Robustness in an automation system is the ability of the mechanical hardware and associated control system to withstand external influences such as mechanical wear and electrical noise over time. There are ways to specify a robust platform, but there are also many potential pitfalls. For example, choosing a contact screw or gear-based positioning actuator increases the chance of wear and reduces the chances of nanometer-level positioning over time. Another pitfall is choosing a control system that induces electrical noise that may contaminate the signals from process equipment such as optical power meters. One ideal solution for robustness is to use a direct-drive, noncontact motor coupled with a low-noise amplifier. These motors have no contact points that induce wear, and the low-noise linear amplifier removes harmful electrical switching noises associated with common servomotor pulse width modulation methods. These types of systems are capable of achieving long-term, nanometer-level linear and rotational alignment tolerances (see Figure 3 and 4).

Figure 3. A plot showing a linear servomotor mechanical stage making single nanometer motions.
Figure 4. An Aerotech FiberMaxHP six-degree-of-freedom direct-drive positioning system.
Figure 5. A plot showing a rotational direct-drive stage making 0.05 arc second incremental motions.
Figure 6. An Aerotech BLMSC linear servomotor including a noncontact array of magnets and a dense copper coil pattern. Both are separated by a thin layer of air to reduce long-term wear.

Upfront equipment cost is always a concern, but an automation platform’s robustness can significantly reduce the overall cost of ownership of the machine and should be taken into consideration for upfront budgeting. Incorporating servo driven, noncontact motors reduces the need for extensive maintenance or replacement after the automation platform has aged. This allows the same equipment to be reused to automate the assembly o multiple optical device generations.

As an example of a platform with limited robustness we can turn to piezoelectric stepping actuators with strain-gauge feedback. They are often selected due to lower cost and a smaller footprint, but the long-term costs can be significantly higher than other technologies. They are prone to shorter life in industrial settings due to the contact wear of the stepping mechanism and fatigue wear of the strain gage sensor, and may need to be replaced frequently. Ultimately, this makes long-term use difficult, and utilizing other available technologies, such as servomotors or flexure based piezo actuators, with a higher up-front cost becomes more attractive.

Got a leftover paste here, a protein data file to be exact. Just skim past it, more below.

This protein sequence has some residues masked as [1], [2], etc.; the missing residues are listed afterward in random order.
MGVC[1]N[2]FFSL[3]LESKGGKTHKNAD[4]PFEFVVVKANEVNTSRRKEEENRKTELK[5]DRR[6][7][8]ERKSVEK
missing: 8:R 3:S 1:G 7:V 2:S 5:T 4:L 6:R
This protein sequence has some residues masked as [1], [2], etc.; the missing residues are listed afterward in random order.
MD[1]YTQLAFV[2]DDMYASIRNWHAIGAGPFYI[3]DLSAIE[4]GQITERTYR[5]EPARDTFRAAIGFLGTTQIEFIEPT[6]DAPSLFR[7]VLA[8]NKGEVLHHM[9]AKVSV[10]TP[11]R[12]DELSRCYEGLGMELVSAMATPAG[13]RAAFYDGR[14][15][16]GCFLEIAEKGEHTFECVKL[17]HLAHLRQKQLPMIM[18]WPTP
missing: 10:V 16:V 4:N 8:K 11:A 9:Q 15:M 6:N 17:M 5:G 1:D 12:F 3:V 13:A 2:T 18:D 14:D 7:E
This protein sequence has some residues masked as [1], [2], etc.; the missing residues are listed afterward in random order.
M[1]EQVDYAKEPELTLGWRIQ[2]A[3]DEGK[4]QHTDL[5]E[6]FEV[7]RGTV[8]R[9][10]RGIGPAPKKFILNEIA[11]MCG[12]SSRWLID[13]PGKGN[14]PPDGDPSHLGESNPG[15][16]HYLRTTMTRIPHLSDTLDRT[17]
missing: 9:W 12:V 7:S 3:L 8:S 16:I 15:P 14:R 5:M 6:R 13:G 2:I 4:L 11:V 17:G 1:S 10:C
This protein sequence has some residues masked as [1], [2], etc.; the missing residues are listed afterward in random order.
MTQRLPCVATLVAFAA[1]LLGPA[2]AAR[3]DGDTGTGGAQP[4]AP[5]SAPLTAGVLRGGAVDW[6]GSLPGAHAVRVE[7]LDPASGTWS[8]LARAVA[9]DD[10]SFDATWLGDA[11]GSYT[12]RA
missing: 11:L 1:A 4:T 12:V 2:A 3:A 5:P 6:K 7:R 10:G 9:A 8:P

If Throughput Is Paramount

Often the cost of manufacturing an optical device can be reduced by increasing the throughput of a machine using automation. However, increasing process dynamics while operating on a nanometer scale is no easy task. First, selecting the right mechanical hardware will have a substantial impact on achievable system dynamics. Second, the process equipment must be tightly tied to the automated positioning equipment in order for the manufacturing platform to make quick and informed decisions. Optical power detectors and other tools are used to make process decisions, and any associated latency between these devices and the automation tasks will increase the time it takes to manufacture an optical device.

Figure 7. Schematic of Aerotech’s industrial machine controller and associated hardware. This system coordinates high-speed signals from optical process equipment with high-precision positioning devices.

For high-dynamic, nanometer-level applications, piezoelectric and direct-drive servomotor platforms are ideal mechanical components. They utilize more bandwidth from the control system than other technologies such as screw- or gear-driven systems. Ultimately, this leads to reduced motion profile execution times and higher machine throughput. Furthermore, selecting a control system that allows for the direct integration of high-speed process tools into the automation algorithms is paramount. Coordinating the position of the parts being assembled with the output from the various process devices needs to be done with as little latency as possible. Here, built-in firmware-level alignment and data collection algorithms reduce the time for a process to complete. Figure 5 shows an ideal control network for the coordination of process tools and automation equipment with an emphasis on throughput.

The Future of Nanometer Processes

As optical devices continue to pave the way for product innovations in a number of different industries, it will be important to address the manufacturing concerns in a timely manner. Bringing these new devices to market faster and in higher volumes will be important to the growth of the optical device market as a whole. Companies that can incorporate a production mentality into their R&D efforts will have a head start on their competition. Additionally, prioritizing an automation system’s robustness and throughput will help guide the selection of the appropriate equipment. Each has its place in determining performance on a nanoscale level for the next generation of optical device manufacturing processes.